Racist phrases have been removed from the original James Bond novels from the 1950s and 1960s following a sensitivity review, as per a report in the Telegraph. In April, fresh installments of Ian Fleming's well-known book series will be made available to commemorate the 70th anniversary of the author's first novel "Casino Royale", which was initially published in 1953.
Terms such as the n-word, which featured in those decades have been edited in the novels. In the novels which were released between 1951 and 1966, the commonly derogatory term for Black people has been almost fully replaced by "Black person" or "Black man".
However, references to other ethnicities, such as an expression for east Asian people and Bond's mocking views of Oddjob, Goldfinger's Korean henchman, still remain. Apart from this, references to the "sweet tang of rape", "blithering women" failing to do a "man's work" and homosexuality being a "stubborn disability" are still present in the books.
As per the outlet, Mr Bond's assessment of Africans working in the gold and diamond markets in "Live and Let Die" (1954) has been changed to "pretty law-abiding chaps I should have thought" from "pretty law-abiding chaps I should have thought, except when they've drunk too much".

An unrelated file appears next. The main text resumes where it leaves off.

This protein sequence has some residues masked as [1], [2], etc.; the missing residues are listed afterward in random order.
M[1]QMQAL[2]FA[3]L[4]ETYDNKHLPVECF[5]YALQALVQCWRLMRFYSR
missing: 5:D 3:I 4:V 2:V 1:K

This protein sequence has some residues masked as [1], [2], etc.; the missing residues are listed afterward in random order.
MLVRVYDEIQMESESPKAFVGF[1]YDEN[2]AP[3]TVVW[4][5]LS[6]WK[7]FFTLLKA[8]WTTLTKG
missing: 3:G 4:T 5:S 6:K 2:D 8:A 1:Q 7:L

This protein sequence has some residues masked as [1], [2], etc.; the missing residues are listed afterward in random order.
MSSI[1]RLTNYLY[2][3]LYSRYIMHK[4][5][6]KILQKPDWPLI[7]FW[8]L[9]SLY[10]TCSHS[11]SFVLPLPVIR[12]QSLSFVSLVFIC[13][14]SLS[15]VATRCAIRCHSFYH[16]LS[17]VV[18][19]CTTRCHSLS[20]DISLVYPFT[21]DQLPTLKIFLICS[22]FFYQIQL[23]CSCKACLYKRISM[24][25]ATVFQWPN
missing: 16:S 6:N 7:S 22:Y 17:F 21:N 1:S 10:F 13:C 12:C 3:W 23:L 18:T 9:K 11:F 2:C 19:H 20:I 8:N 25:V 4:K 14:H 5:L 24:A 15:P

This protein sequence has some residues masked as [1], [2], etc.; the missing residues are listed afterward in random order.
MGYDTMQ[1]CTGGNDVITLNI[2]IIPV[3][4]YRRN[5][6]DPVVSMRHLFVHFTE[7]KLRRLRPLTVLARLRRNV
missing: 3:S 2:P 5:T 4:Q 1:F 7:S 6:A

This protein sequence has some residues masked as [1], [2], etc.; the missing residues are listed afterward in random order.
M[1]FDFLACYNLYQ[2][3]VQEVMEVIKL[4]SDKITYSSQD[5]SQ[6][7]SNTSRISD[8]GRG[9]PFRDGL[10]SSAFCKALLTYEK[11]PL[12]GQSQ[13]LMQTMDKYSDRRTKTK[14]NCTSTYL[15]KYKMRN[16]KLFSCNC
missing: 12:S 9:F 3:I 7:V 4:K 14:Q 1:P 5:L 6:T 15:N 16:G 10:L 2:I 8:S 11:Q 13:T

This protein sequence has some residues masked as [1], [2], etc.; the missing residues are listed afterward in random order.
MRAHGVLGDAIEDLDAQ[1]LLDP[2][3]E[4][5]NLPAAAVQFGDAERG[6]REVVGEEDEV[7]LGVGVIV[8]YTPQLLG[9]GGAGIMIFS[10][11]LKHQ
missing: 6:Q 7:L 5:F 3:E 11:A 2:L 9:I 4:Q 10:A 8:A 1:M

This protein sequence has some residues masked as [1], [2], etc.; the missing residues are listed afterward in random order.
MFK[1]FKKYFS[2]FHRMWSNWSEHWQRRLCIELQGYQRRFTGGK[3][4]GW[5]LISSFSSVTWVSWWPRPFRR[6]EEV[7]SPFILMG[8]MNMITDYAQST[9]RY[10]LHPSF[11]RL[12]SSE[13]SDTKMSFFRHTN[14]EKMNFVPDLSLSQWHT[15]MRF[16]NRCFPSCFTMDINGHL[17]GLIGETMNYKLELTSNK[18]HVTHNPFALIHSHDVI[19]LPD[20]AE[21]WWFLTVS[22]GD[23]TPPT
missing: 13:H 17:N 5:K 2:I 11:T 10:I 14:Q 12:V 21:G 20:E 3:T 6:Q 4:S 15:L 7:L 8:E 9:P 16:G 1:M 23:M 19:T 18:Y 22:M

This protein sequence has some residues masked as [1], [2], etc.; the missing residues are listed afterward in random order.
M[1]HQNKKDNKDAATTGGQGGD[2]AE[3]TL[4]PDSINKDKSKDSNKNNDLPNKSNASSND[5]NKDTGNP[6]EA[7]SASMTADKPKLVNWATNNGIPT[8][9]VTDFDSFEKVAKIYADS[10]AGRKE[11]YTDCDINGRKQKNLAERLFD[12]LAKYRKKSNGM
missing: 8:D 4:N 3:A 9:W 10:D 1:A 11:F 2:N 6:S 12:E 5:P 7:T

Each book will also carry the disclaimer, "This book was written at a time when terms and attitudes which might be considered offensive by modern readers were commonplace. A number of updates have been made in this edition, while keeping as close as possible to the original text and the period in which it is set."
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According to the Telegraph, the move comes after an assessment of the James Bond series by sensitive readers which was commissioned by Ian Fleming Publications, the company that controls the rights to the author's writing.
Ian Fleming Publications told the outlet, "We at Ian Fleming Publications reviewed the text of the original Bond books and decided our best course of action was to follow Ian's lead. We have made changes to Live and Let Die that he himself authorised."
"Following Ian's approach, we looked at the instances of several racial terms across the books and removed a number of individual words or else swapped them for terms that are more accepted today but in keeping with the period in which the books were written," they said.